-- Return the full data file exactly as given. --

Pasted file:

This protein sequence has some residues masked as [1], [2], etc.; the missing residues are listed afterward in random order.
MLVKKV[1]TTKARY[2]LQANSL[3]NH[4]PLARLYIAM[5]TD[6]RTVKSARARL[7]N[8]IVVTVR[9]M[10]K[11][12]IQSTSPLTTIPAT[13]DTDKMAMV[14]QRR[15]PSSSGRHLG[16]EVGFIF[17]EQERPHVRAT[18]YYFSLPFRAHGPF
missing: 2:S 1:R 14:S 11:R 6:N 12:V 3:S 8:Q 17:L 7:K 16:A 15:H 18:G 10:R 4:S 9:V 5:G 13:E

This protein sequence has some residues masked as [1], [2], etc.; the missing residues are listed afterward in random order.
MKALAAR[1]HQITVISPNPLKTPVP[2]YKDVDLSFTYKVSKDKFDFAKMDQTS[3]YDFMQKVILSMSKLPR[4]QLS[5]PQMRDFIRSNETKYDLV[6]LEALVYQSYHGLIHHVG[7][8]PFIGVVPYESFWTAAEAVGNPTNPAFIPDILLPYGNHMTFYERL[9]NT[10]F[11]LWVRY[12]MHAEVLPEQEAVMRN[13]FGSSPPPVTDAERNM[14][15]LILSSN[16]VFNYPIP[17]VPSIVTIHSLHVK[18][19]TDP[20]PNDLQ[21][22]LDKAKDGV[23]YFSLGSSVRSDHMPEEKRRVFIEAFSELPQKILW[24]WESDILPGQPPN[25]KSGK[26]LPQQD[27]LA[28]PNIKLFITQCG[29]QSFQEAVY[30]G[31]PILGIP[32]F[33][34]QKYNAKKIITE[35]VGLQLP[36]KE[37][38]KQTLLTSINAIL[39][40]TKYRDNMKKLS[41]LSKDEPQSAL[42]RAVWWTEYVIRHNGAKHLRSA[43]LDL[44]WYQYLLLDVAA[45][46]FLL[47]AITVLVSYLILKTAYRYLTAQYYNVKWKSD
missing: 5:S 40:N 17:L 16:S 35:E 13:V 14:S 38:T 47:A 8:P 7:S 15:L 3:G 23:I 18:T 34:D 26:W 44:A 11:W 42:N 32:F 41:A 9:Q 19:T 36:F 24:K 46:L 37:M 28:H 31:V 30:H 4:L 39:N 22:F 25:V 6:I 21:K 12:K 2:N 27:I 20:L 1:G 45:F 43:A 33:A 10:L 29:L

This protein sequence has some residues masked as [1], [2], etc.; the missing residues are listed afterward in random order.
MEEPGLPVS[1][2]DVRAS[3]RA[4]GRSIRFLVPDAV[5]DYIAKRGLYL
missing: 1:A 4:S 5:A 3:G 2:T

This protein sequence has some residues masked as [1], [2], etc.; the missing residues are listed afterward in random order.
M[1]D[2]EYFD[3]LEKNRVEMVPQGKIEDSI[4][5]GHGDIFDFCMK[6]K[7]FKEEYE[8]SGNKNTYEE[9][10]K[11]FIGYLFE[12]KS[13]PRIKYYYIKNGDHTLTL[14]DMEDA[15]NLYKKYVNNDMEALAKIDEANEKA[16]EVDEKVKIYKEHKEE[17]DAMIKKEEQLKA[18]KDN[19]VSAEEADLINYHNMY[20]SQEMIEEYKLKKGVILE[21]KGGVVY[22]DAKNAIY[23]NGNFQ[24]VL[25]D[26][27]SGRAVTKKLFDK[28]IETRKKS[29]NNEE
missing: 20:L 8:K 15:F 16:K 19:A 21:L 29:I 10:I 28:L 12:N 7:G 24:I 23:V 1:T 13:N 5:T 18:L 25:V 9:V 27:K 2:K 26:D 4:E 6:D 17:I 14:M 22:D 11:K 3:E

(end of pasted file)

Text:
This protein sequence has some residues masked as [1], [2], etc.; the missing residues are listed afterward in random order.
MLVKKV[1]TTKARY[2]LQANSL[3]NH[4]PLARLYIAM[5]TD[6]RTVKSARARL[7]N[8]IVVTVR[9]M[10]K[11][12]IQSTSPLTTIPAT[13]DTDKMAMV[14]QRR[15]PSSSGRHLG[16]EVGFIF[17]EQERPHVRAT[18]YYFSLPFRAHGPF
missing: 2:S 1:R 14:S 11:R 6:N 12:V 3:S 8:Q 17:L 7:K 16:A 15:H 18:G 10:R 4:S 9:V 5:G 13:E

This protein sequence has some residues masked as [1], [2], etc.; the missing residues are listed afterward in random order.
MKALAAR[1]HQITVISPNPLKTPVP[2]YKDVDLSFTYKVSKDKFDFAKMDQTS[3]YDFMQKVILSMSKLPR[4]QLS[5]PQMRDFIRSNETKYDLV[6]LEALVYQSYHGLIHHVG[7][8]PFIGVVPYESFWTAAEAVGNPTNPAFIPDILLPYGNHMTFYERL[9]NT[10]F[11]LWVRY[12]MHAEVLPEQEAVMRN[13]FGSSPPPVTDAERNM[14][15]LILSSN[16]VFNYPIP[17]VPSIVTIHSLHVK[18][19]TDP[20]PNDLQ[21][22]LDKAKDGV[23]YFSLGSSVRSDHMPEEKRRVFIEAFSELPQKILW[24]WESDILPGQPPN[25]KSGK[26]LPQQD[27]LA[28]PNIKLFITQCG[29]QSFQEAVY[30]G[31]PILGIP[32]F[33][34]QKYNAKKIITE[35]VGLQLP[36]KE[37][38]KQTLLTSINAIL[39][40]TKYRDNMKKLS[41]LSKDEPQSAL[42]RAVWWTEYVIRHNGAKHLRSA[43]LDL[44]WYQYLLLDVAA[45][46]FLL[47]AITVLVSYLILKTAYRYLTAQYYNVKWKSD
missing: 5:S 40:N 17:L 16:S 35:E 13:V 14:S 38:T 47:A 8:P 7:S 15:L 3:G 23:I 18:T 34:D 26:W 44:A 11:W 42:N 32:F 41:A 9:Q 19:T 36:F 24:K 46:L 37:M 28:H 31:V 30:H 4:L 39:N 22:F 25:V 6:I 21:K 12:K 2:N 27:I 20:L 1:G 45:F 43:A 33:A 10:L 29:L

This protein sequence has some residues masked as [1], [2], etc.; the missing residues are listed afterward in random order.
MEEPGLPVS[1][2]DVRAS[3]RA[4]GRSIRFLVPDAV[5]DYIAKRGLYL
missing: 1:A 4:S 5:A 3:G 2:T

This protein sequence has some residues masked as [1], [2], etc.; the missing residues are listed afterward in random order.
M[1]D[2]EYFD[3]LEKNRVEMVPQGKIEDSI[4][5]GHGDIFDFCMK[6]K[7]FKEEYE[8]SGNKNTYEE[9][10]K[11]FIGYLFE[12]KS[13]PRIKYYYIKNGDHTLTL[14]DMEDA[15]NLYKKYVNNDMEALAKIDEANEKA[16]EVDEKVKIYKEHKEE[17]DAMIKKEEQLKA[18]KDN[19]VSAEEADLINYHNMY[20]SQEMIEEYKLKKGVILE[21]KGGVVY[22]DAKNAIY[23]NGNFQ[24]VL[25]D[26][27]SGRAVTKKLFDK[28]IETRKKS[29]NNEE
missing: 20:L 8:K 15:F 16:K 19:A 21:L 29:I 10:I 28:L 12:N 7:G 24:I 23:V 1:T 13:N 5:T 18:L 25:V 9:V 27:K 2:K 26:D 4:E 6:D 17:I 14:M 22:D 11:K 3:E